The most famous air of all time?
Ingemar’s flight over Riksgransen completely revised the boundaries of what was possible on a snowboard.
It’s the spring of 1996, and a small crew of snowboarders are enjoying an impromptu quarterpipe session in the far north of Sweden, in a resort called Riksgransen. As the tinny sound system pumps out the chorus of ‘Lump’ by the Presidents of the USA, a 20 year old Swedish rider called Ingemar Backman drops into the patchy run-in, casually tailslides an exposed rock and comes hurtling through the compression in a low crouch. He then launches out of the lip into a perfect method grab some 25ft above the coping – seeming to hang for an eternity as the crowd sighs in disbelief – before clipping the flat-top on the way back into the ramp and riding out with his hands on his head – stunned by his own achievement.
Ingemar’s flight over Riksgransen was the highest ‘re-entry’ air ever performed to date, completely revising the boundaries of what was possible on a snowboard. Within months the iconic image of his feat was splashed on the cover of snowboard magazines across the globe, as well as featuring in both the Mack Dawg and Standard movies, sending Ingemar’s reputation into the stratosphere. “That jump changed everything,” says Ingemar now. “It was a big step. People who were riding back then sometimes know me from my movie parts, but mostly it’s the backside air.”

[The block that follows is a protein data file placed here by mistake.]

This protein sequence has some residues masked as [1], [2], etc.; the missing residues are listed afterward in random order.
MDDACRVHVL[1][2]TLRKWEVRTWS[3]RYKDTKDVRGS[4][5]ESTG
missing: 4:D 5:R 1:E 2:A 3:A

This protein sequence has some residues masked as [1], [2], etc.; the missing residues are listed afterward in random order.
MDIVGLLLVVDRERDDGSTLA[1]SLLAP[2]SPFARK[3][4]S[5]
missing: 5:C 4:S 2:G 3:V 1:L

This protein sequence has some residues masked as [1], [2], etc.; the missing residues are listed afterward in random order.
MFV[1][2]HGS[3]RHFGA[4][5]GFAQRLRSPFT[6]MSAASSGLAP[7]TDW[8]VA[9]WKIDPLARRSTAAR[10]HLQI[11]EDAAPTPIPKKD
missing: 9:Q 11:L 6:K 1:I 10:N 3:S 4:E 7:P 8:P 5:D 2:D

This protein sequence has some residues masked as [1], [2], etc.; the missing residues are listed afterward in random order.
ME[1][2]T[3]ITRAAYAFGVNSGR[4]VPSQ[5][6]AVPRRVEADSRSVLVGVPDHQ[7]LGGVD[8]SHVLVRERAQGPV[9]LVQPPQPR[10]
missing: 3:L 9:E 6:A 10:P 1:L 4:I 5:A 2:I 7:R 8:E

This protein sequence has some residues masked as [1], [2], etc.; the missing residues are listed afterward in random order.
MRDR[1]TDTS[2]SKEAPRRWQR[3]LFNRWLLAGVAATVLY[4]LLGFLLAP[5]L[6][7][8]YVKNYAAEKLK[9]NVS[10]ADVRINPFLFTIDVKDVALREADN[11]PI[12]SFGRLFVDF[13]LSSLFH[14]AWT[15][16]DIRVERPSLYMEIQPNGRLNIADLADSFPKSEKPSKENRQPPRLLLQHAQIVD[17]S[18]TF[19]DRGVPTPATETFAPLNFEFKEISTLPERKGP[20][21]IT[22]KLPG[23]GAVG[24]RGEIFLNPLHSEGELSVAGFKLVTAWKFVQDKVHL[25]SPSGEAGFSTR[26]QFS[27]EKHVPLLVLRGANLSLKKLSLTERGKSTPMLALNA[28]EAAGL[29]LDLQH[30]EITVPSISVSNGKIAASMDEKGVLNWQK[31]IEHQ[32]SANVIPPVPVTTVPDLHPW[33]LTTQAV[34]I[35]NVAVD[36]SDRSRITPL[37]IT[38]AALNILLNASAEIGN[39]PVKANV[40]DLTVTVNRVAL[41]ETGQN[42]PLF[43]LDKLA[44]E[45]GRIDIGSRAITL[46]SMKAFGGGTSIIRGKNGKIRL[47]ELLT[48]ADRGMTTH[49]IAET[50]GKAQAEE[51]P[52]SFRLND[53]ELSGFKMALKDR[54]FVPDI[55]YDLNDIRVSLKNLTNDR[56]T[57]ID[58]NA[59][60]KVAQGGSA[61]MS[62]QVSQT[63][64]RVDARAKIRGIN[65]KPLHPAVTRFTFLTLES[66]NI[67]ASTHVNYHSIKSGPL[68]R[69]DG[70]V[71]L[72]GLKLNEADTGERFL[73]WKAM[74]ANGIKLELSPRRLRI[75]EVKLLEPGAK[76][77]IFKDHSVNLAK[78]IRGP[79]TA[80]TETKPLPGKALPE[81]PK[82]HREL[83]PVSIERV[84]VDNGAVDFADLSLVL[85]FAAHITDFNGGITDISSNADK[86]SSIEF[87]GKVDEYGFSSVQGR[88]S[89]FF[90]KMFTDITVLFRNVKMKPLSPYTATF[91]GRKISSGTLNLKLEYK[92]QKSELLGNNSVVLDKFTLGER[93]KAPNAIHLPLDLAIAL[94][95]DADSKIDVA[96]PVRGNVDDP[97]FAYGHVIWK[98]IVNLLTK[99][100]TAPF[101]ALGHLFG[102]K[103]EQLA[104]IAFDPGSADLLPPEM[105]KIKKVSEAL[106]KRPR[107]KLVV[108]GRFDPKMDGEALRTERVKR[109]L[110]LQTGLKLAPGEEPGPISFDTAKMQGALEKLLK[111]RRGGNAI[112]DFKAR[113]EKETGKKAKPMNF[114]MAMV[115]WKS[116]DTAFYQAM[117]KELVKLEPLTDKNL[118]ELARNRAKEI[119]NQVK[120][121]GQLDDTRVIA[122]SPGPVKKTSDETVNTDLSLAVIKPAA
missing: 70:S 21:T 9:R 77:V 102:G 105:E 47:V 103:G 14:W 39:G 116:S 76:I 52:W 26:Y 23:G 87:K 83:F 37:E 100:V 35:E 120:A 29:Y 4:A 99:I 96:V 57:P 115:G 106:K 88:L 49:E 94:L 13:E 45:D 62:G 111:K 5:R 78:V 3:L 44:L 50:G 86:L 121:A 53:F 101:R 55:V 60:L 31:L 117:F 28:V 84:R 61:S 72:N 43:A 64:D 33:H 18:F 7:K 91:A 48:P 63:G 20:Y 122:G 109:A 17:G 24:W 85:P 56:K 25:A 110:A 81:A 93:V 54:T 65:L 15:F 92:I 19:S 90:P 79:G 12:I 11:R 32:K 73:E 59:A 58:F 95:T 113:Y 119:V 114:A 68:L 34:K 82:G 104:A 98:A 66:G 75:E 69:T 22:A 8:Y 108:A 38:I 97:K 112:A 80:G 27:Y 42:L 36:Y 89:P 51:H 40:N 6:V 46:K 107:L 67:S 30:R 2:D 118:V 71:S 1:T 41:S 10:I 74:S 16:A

What makes this jump even more remarkable is the actual size of the transition. Unlike the Baker Gap, for instance – which looks as impressive in real life as it does on film – the famous Riksgransen ‘quarterpipe’ is really just a forgettable little snow bank not far from the piste. Sure, a handful of riders have gone bigger since (Terje Haakonsen and Heikki Sorsa at the Arctic Challenge, Mads Jonsson in Hemsedal) but these were all over massive, perfectly sculpted transitions; Ingemar squeezed an impossible amount of airtime from a rutted and slushy hit that had been knocked together with shovels in a matter of hours. Without doubt it was a moment that changed the course of snowboarding – and you have to wonder if it could even be topped today.